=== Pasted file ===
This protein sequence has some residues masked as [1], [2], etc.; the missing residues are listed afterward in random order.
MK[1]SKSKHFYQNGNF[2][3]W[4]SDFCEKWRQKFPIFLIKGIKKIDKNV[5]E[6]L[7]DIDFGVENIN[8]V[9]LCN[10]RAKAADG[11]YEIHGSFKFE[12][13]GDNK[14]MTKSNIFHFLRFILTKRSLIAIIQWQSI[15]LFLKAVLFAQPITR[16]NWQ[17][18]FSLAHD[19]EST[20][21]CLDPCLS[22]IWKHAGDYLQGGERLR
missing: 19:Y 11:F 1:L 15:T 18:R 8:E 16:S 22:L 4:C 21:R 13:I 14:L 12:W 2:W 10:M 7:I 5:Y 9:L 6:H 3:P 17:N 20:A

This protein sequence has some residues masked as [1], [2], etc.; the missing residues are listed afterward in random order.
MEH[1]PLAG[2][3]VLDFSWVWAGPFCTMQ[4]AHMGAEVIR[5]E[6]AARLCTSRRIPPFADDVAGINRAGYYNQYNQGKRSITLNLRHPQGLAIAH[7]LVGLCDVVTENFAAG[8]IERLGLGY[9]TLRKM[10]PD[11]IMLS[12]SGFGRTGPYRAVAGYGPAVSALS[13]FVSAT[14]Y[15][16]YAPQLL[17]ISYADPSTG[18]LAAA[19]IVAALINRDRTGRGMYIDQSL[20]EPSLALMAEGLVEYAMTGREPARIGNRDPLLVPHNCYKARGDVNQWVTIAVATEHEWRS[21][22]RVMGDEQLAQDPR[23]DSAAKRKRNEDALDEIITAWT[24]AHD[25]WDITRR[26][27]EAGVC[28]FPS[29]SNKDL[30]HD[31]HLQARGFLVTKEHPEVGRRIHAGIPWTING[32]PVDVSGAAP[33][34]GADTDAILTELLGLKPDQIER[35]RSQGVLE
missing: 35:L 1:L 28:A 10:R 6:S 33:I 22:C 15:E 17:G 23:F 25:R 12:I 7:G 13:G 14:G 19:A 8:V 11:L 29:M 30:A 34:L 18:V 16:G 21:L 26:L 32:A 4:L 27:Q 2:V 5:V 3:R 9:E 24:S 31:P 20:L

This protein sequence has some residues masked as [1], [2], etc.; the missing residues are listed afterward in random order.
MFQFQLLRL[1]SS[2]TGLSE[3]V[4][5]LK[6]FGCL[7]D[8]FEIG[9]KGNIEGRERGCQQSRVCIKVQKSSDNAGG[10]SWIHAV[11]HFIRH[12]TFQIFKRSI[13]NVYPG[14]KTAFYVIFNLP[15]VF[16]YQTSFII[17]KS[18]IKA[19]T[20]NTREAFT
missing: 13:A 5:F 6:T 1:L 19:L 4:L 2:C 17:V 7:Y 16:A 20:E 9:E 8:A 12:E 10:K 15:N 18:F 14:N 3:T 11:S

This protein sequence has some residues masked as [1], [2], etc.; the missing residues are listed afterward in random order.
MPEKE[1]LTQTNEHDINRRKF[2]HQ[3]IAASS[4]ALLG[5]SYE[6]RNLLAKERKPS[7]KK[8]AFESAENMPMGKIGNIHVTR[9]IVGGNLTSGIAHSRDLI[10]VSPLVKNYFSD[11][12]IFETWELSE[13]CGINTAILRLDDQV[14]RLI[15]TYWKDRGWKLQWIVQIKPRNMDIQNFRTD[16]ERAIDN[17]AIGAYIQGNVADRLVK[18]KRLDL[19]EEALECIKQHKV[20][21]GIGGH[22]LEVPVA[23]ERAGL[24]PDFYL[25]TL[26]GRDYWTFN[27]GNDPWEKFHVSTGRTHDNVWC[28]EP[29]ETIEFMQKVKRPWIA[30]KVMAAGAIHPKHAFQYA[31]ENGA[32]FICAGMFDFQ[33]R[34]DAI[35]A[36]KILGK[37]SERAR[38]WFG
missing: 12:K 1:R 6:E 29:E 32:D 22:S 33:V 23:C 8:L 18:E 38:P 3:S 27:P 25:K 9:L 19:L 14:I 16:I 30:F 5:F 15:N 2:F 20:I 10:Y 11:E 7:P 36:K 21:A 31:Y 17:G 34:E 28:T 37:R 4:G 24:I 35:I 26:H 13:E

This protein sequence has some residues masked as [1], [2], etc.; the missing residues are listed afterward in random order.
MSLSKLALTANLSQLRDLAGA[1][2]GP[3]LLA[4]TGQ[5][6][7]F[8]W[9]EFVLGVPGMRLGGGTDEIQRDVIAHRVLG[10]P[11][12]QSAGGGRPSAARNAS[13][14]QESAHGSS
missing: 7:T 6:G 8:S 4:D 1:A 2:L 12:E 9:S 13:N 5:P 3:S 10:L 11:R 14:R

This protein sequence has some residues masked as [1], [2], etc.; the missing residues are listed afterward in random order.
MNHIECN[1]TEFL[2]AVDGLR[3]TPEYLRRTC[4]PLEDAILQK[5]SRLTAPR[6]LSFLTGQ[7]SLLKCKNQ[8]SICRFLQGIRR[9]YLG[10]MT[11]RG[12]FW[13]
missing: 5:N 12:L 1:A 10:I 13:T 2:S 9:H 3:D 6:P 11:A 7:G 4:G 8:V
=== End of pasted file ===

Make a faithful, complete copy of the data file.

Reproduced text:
This protein sequence has some residues masked as [1], [2], etc.; the missing residues are listed afterward in random order.
MK[1]SKSKHFYQNGNF[2][3]W[4]SDFCEKWRQKFPIFLIKGIKKIDKNV[5]E[6]L[7]DIDFGVENIN[8]V[9]LCN[10]RAKAADG[11]YEIHGSFKFE[12][13]GDNK[14]MTKSNIFHFLRFILTKRSLIAIIQWQSI[15]LFLKAVLFAQPITR[16]NWQ[17][18]FSLAHD[19]EST[20][21]CLDPCLS[22]IWKHAGDYLQGGERLR
missing: 19:Y 11:F 1:L 15:T 18:R 8:E 16:S 22:L 4:C 21:R 13:I 14:L 12:W 2:W 10:M 7:I 5:Y 9:L 6:H 3:P 17:N 20:A

This protein sequence has some residues masked as [1], [2], etc.; the missing residues are listed afterward in random order.
MEH[1]PLAG[2][3]VLDFSWVWAGPFCTMQ[4]AHMGAEVIR[5]E[6]AARLCTSRRIPPFADDVAGINRAGYYNQYNQGKRSITLNLRHPQGLAIAH[7]LVGLCDVVTENFAAG[8]IERLGLGY[9]TLRKM[10]PD[11]IMLS[12]SGFGRTGPYRAVAGYGPAVSALS[13]FVSAT[14]Y[15][16]YAPQLL[17]ISYADPSTG[18]LAAA[19]IVAALINRDRTGRGMYIDQSL[20]EPSLALMAEGLVEYAMTGREPARIGNRDPLLVPHNCYKARGDVNQWVTIAVATEHEWRS[21][22]RVMGDEQLAQDPR[23]DSAAKRKRNEDALDEIITAWT[24]AHD[25]WDITRR[26][27]EAGVC[28]FPS[29]SNKDL[30]HD[31]HLQARGFLVTKEHPEVGRRIHAGIPWTING[32]PVDVSGAAP[33][34]GADTDAILTELLGLKPDQIER[35]RSQGVLE
missing: 35:L 1:L 28:A 10:R 6:S 33:I 22:C 15:E 17:G 23:F 25:R 12:I 7:G 13:G 14:G 19:A 8:V 11:L 29:M 30:A 34:L 18:V 16:G 21:L 26:L 32:A 4:L 27:Q 2:V 5:V 3:R 9:E 24:S 31:P 20:L

This protein sequence has some residues masked as [1], [2], etc.; the missing residues are listed afterward in random order.
MFQFQLLRL[1]SS[2]TGLSE[3]V[4][5]LK[6]FGCL[7]D[8]FEIG[9]KGNIEGRERGCQQSRVCIKVQKSSDNAGG[10]SWIHAV[11]HFIRH[12]TFQIFKRSI[13]NVYPG[14]KTAFYVIFNLP[15]VF[16]YQTSFII[17]KS[18]IKA[19]T[20]NTREAFT
missing: 13:A 5:F 6:T 1:L 19:L 4:L 2:C 17:V 7:Y 16:A 20:E 9:E 8:A 12:E 10:K 15:N 18:F 14:N 3:T 11:S

This protein sequence has some residues masked as [1], [2], etc.; the missing residues are listed afterward in random order.
MPEKE[1]LTQTNEHDINRRKF[2]HQ[3]IAASS[4]ALLG[5]SYE[6]RNLLAKERKPS[7]KK[8]AFESAENMPMGKIGNIHVTR[9]IVGGNLTSGIAHSRDLI[10]VSPLVKNYFSD[11][12]IFETWELSE[13]CGINTAILRLDDQV[14]RLI[15]TYWKDRGWKLQWIVQIKPRNMDIQNFRTD[16]ERAIDN[17]AIGAYIQGNVADRLVK[18]KRLDL[19]EEALECIKQHKV[20][21]GIGGH[22]LEVPVA[23]ERAGL[24]PDFYL[25]TL[26]GRDYWTFN[27]GNDPWEKFHVSTGRTHDNVWC[28]EP[29]ETIEFMQKVKRPWIA[30]KVMAAGAIHPKHAFQYA[31]ENGA[32]FICAGMFDFQ[33]R[34]DAI[35]A[36]KILGK[37]SERAR[38]WFG
missing: 12:K 1:R 6:E 29:E 32:D 22:S 33:V 23:C 8:L 18:E 38:P 3:S 27:P 25:K 9:L 19:L 14:I 16:I 30:F 5:F 15:N 2:F 20:I 10:Y 11:E 7:P 36:K 21:A 31:Y 17:G 34:E 28:T 37:R 4:G 24:I 35:I 26:H 13:E

This protein sequence has some residues masked as [1], [2], etc.; the missing residues are listed afterward in random order.
MSLSKLALTANLSQLRDLAGA[1][2]GP[3]LLA[4]TGQ[5][6][7]F[8]W[9]EFVLGVPGMRLGGGTDEIQRDVIAHRVLG[10]P[11][12]QSAGGGRPSAARNAS[13][14]QESAHGSS
missing: 7:T 6:G 8:S 4:D 1:A 2:L 12:E 9:S 13:N 5:P 3:S 10:L 11:R 14:R

This protein sequence has some residues masked as [1], [2], etc.; the missing residues are listed afterward in random order.
MNHIECN[1]TEFL[2]AVDGLR[3]TPEYLRRTC[4]PLEDAILQK[5]SRLTAPR[6]LSFLTGQ[7]SLLKCKNQ[8]SICRFLQGIRR[9]YLG[10]MT[11]RG[12]FW[13]
missing: 5:N 12:L 1:A 10:I 13:T 2:S 9:H 3:D 6:P 11:A 7:G 4:G 8:V